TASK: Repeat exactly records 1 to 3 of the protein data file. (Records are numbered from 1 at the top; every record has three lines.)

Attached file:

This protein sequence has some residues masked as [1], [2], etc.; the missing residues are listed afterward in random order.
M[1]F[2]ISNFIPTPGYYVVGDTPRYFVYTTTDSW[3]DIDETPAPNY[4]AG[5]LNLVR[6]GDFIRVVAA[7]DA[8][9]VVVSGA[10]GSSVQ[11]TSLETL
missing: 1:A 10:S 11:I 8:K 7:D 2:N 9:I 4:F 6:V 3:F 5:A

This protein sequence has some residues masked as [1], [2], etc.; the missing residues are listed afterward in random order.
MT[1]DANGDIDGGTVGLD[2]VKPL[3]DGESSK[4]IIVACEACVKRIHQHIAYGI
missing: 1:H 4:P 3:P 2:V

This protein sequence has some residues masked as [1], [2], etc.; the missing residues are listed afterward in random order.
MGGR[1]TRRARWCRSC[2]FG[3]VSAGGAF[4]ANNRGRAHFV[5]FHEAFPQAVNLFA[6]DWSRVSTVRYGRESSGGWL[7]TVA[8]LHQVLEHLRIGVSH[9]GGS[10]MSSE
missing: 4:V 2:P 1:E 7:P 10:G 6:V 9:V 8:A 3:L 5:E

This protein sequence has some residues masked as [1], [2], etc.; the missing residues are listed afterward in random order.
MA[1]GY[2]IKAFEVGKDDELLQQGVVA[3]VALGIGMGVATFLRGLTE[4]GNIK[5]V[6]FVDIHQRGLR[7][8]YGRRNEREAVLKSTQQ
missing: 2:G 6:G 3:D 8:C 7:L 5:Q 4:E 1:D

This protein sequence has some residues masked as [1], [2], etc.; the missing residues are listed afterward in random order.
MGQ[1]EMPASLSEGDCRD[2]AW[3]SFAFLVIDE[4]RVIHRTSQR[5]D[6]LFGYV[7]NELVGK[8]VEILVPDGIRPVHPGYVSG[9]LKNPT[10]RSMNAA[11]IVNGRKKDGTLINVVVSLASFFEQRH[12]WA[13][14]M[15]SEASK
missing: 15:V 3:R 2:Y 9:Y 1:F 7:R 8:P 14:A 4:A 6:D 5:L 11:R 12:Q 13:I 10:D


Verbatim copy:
This protein sequence has some residues masked as [1], [2], etc.; the missing residues are listed afterward in random order.
M[1]F[2]ISNFIPTPGYYVVGDTPRYFVYTTTDSW[3]DIDETPAPNY[4]AG[5]LNLVR[6]GDFIRVVAA[7]DA[8][9]VVVSGA[10]GSSVQ[11]TSLETL
missing: 1:A 10:S 11:I 8:K 7:D 2:N 9:I 4:F 6:V 3:F 5:A

This protein sequence has some residues masked as [1], [2], etc.; the missing residues are listed afterward in random order.
MT[1]DANGDIDGGTVGLD[2]VKPL[3]DGESSK[4]IIVACEACVKRIHQHIAYGI
missing: 1:H 4:P 3:P 2:V

This protein sequence has some residues masked as [1], [2], etc.; the missing residues are listed afterward in random order.
MGGR[1]TRRARWCRSC[2]FG[3]VSAGGAF[4]ANNRGRAHFV[5]FHEAFPQAVNLFA[6]DWSRVSTVRYGRESSGGWL[7]TVA[8]LHQVLEHLRIGVSH[9]GGS[10]MSSE
missing: 4:V 2:P 1:E 7:P 10:G 6:V 9:V 8:A 3:L 5:E